UK Registered Charity 1122246 This website would not be possible without the kind help of Tony Martin of the “AV Martin Charitable Foundation”

Educating, supporting, pet carers and vets on the prevention and treatment of resistant bacteria

The Bella Moss Foundation is a charity which promotes prudent antimicrobial use and hygiene in human and veterinary medicine. It was set up in 2005 by Jill Moss, an actress, following the death of her dog, Bella, from a badly managed MRSA infection, and has developed into an international champion of good practice linking patients and veterinary clients with best practice resources and access to good advice.

We offer informed support on the management of resistant bacteria and the resulting infections for

· Pet and owners with resistant infections

· Vets and veterinary nurses

· Doctors, nurses and pharmacists

· Farmers and agriculture

Our aim is to save lives through education via leaflets, posters, videos, and other media which promotes the responsible use of antibiotics regarding the management of resistant bacteria. We do this by collaborating with the public and major veterinary and human health academic institutions, government departments and leading researchers around the world, many of which are part of the One Health Initiative.

All the Bella Moss Foundations resources are developed and produced by volunteers.

To read more about Bella’s story Bella & Jill’s story

 

Latest News

November 18, 2017

To coincide with World Antibiotic Awareness Week (13-19th November), the Bella Moss Foundation and NOAH have teamed up to survey the depth of people’s knowledge on the relevance of antibiotics [&hellip

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November 12, 2017

We need your help! The Bella Moss Foundation and NOAH have teamed up with a survey to find out how much you know about antibiotics for you, your family and [&hellip

Read More

Downloads

Download one of our top 10 tips on keeping your pet healthy

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Videos

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All about infections

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Symptoms

If you notice these symptoms report them to your vet immediately. You may be suspicious of a complex and/or resistant infection if you pet has: A wound that will not [&hellip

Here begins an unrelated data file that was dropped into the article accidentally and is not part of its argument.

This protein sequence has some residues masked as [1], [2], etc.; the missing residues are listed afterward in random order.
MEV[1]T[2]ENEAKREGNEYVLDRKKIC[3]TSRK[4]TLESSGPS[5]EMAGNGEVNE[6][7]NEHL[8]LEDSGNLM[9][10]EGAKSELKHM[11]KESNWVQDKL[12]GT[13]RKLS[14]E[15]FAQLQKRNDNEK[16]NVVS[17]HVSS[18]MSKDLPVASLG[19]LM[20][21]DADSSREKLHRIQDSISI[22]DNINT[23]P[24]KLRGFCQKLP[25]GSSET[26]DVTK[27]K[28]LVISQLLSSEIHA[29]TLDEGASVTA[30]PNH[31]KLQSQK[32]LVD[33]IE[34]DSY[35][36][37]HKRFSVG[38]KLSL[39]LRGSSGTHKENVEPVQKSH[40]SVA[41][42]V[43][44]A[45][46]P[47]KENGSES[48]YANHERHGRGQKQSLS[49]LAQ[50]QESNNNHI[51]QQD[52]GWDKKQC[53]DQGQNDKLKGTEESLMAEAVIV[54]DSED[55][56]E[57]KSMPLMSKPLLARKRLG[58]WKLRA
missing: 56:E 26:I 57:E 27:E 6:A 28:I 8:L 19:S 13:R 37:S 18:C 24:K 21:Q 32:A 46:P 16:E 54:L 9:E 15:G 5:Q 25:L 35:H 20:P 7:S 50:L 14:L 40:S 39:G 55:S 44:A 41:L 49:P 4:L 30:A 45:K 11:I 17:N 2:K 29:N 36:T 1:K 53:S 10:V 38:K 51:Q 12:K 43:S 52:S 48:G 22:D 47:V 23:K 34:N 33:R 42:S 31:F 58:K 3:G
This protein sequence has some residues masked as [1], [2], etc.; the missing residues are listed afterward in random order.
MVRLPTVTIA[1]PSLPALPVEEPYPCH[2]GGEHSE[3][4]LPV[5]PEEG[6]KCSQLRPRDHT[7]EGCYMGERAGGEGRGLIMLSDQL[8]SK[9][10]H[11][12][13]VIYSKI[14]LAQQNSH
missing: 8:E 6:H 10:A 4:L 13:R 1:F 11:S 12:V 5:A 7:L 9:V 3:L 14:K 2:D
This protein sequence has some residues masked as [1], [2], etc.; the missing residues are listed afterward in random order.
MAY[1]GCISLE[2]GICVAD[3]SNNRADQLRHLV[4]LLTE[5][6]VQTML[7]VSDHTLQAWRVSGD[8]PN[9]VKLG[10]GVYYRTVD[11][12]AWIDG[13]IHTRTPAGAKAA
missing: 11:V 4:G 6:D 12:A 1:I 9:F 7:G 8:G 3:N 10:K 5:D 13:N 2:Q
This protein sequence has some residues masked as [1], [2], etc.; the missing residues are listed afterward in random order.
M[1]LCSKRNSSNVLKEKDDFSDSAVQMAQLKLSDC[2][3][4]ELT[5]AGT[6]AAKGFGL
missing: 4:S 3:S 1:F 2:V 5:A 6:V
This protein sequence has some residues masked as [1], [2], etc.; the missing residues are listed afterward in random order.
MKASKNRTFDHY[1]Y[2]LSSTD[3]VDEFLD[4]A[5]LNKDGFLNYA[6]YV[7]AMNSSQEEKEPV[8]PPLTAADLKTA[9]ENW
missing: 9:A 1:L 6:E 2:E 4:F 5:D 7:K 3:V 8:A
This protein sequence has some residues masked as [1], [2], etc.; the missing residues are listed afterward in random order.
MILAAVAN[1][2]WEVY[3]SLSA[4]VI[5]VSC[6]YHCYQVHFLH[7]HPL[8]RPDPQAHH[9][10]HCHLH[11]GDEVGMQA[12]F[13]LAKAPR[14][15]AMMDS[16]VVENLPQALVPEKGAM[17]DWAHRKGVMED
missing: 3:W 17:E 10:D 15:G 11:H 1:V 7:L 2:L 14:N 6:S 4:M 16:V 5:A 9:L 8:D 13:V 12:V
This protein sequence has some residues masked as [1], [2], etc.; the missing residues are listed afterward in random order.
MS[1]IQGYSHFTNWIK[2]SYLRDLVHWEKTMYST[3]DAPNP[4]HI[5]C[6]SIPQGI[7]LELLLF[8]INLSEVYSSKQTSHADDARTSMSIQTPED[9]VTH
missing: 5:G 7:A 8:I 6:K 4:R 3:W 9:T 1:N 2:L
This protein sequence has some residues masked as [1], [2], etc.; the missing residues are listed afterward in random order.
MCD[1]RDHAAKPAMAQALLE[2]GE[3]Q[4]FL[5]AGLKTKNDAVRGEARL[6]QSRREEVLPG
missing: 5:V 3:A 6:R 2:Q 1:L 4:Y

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Testing for MRSA

How do we test for MRSA? The only way to identify MRSA is to take a sample and analyse it in a laboratory. A culture can identify the bacteria and [&hellip

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MRSA In Horses

Staphylococcus aureus can also be found in the nose, intestinal tract or skin of a small percentage of normal, healthy horses, although the frequency with which it is found varies [&hellip

How we have Helped

Our beautiful Golden Retriever, Corky T. (for trouble and terrific) Miles suffered with allergies for most of his life. Although he took many pills everyday to manage these allergies along [&hellip

Milt and Sue – Corky T

My 7 year old Scottish Terrier, Jetson, developed a limp in his hind leg. At first it was just occasional and I just assumed he had some arthritis. Then one [&hellip

Cynthia – Jetson

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"Bella’s death was the tip of the iceberg. I watched her suffer and die an unnecessary death, since I have worked tirelessly to help to reduce infection rates in animals. Every day MRSA and other serious infections affect the lives of hundreds of people and pets around the world. Bella has become a famous dog, leaving behind a legacy to other animals. Since Bella’s death we have helped save countless animals’ lives through early detection of MRSA and MRSP."
- Jill Moss

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